It is normally a reaction to something novel or new, and while it can occur with any dog, it is common in recently rehomed rescue dogs. In this instance, it is essential that reassurance is provided and the dog is allowed to stand and process whatever has sparked the uncertainty. Hurrying a dog out of a freeze is a negative thing, and it is easy to stifle curiosity and arouse fear. If the worst happens and the dog takes flight and escapes, it can be many days before he is found. If the fear pathways to the brain are be activated it is challenging to reverse the process.

Every owner needs to be tuned into their dogs’ antennae, allowing them to look at and process the world around them.

Not all dogs have the same triggers. It is not unusual for fireworks to figure very prominently in many dogs’ minds, and phobias of loud noises can develop quickly, creating severe negative associations. For example, owners are often slow to link their dog's dislike of walking in the dark with the fear of fireworks. This may extend to extreme weather conditions such as thunder, humid weather, or wind and rain.

Fear is an innate thing in all of us; it doesn't always make sense, but without the ability to feel fear, life would be very dangerous, but our dogs are often powerless to make their own decisions and instead rely on us to make the right choices. Any dog clearly unhappy about walking out of the door will become steadily worse unless we take it seriously and consider the continual demands of being forced into uncomfortable scenarios.

Worry and anxiety activate stress chemicals that put the body into sympathetic mode. While we have established that they can be life savers, they can also have a destructive effect on the body if they stay switched on indefinitely.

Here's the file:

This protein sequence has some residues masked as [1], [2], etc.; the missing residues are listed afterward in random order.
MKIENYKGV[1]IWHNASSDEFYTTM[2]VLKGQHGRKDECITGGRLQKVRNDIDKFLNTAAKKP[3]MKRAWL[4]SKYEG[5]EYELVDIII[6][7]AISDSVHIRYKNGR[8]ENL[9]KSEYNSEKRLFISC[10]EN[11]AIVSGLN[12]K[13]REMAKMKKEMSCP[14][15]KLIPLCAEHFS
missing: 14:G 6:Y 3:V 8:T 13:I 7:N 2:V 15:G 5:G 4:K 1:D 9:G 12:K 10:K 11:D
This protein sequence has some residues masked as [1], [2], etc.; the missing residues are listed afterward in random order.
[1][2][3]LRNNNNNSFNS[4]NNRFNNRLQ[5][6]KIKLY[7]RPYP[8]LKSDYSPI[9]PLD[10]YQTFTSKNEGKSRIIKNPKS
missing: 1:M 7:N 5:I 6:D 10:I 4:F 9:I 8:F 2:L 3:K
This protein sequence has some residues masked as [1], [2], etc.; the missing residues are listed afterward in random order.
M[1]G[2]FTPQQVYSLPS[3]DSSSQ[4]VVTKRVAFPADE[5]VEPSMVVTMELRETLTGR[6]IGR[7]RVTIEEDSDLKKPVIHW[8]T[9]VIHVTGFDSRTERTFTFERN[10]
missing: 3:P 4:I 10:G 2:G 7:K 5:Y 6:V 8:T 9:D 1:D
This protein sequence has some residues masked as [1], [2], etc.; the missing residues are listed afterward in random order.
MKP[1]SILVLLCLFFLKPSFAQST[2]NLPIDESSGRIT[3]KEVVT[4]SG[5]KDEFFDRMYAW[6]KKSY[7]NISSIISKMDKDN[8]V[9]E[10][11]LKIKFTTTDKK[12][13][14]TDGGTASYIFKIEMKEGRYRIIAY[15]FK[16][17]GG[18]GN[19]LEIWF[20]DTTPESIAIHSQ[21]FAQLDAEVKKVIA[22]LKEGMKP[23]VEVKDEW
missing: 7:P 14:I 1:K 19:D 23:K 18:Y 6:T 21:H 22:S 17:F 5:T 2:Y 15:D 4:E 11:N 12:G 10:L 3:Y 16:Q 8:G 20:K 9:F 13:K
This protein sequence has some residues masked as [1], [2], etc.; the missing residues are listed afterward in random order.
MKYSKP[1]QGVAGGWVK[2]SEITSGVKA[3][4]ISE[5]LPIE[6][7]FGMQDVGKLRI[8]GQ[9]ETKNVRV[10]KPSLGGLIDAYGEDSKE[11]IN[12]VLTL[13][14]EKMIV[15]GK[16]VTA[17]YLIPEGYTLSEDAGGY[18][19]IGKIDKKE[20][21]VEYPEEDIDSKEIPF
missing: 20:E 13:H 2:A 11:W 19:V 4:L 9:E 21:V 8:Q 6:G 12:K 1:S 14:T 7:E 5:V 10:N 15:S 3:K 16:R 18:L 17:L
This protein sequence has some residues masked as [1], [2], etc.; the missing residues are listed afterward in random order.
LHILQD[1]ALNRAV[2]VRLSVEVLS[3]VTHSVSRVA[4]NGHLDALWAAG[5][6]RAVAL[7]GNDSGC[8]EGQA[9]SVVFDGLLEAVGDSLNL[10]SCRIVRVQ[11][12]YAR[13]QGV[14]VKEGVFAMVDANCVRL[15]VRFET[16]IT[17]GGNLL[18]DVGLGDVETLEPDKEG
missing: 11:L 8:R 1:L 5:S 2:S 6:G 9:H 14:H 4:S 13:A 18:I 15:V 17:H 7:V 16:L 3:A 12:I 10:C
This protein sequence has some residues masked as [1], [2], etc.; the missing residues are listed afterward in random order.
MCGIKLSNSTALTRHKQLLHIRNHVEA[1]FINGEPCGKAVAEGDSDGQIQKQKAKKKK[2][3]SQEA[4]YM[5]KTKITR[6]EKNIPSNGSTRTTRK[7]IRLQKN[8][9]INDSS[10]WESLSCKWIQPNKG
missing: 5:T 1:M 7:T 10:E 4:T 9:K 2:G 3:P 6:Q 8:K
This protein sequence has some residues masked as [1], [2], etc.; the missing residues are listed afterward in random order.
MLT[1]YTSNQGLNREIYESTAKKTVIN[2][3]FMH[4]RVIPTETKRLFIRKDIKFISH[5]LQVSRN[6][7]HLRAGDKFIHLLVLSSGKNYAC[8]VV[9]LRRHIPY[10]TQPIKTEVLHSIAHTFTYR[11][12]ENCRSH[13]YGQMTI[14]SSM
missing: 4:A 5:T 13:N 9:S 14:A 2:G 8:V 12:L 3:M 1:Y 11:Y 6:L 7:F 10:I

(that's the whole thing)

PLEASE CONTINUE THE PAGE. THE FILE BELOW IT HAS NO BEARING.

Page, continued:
During acute stress, our brains are unable to learn anything new. Using aversives and punitive methods will always fail, resulting in more distress, can lead to learnt helplessness, and never provide long-term solutions. Under no circumstances should these problems be tackled with aversives.

Anyone who advocates anti-bark collars, forcing “sits” in scary situations, or repeating the word no has never thought about the realities of being afraid. Negatives do not make positives.

The longer the history, the more significant its impact on the dog.

It is possible to start making the dog's world safe again. What is needed is the feeling of security; home is a vital part of rehabilitation. It begins with very small steps and allows the dog to choose whether he wants to venture outside and for how long.

Space, peace, comfort, and activities that lower stress levels are also integral to recovery. Instead of being constantly challenged to go on a walk; treat searches in the garden or around the house should be offered as alternative activities, as should a selection of places to rest and sleep, because an anxious dog is a restless dog. Sleep deprivation is a serious problem when dealing with anxiety issues.

Another thing that can be added to a dog's day to help lower stress levels is chewing, which is an important activity for all of our dogs, but not all chews are suitable. Rawhide and artificially flavour-enhanced bone-shaped nylon chews should not be used; healthy options are essential and include pizzles, beef scalp or moon bones. The amount of sugar in a dog's diet should also be reviewed and kept to acceptable and appropriate levels. Training also needs to take a back seat as expectations can elevate stress.

Our fast-moving world has victims, and our dogs are fast becoming statistics. This is scary because so many owners are led to believe that extreme behaviour is bad behaviour and needs to be addressed with various punitive techniques-this is quite obviously wrong.

Resisting the lure of the outside world is not natural or healthy, so on realising that something is very wrong in our dog’s world, the best we can do for our dogs is to watch over them and to make sure we treat them with the kind of compassion that helps restore confidence and joy. This must be part of our lives with our dogs.

Promoting security and safety and stepping in when needed is part of our role, with the prime objective being to never put them in a situation that initiates extreme discomfort or fear.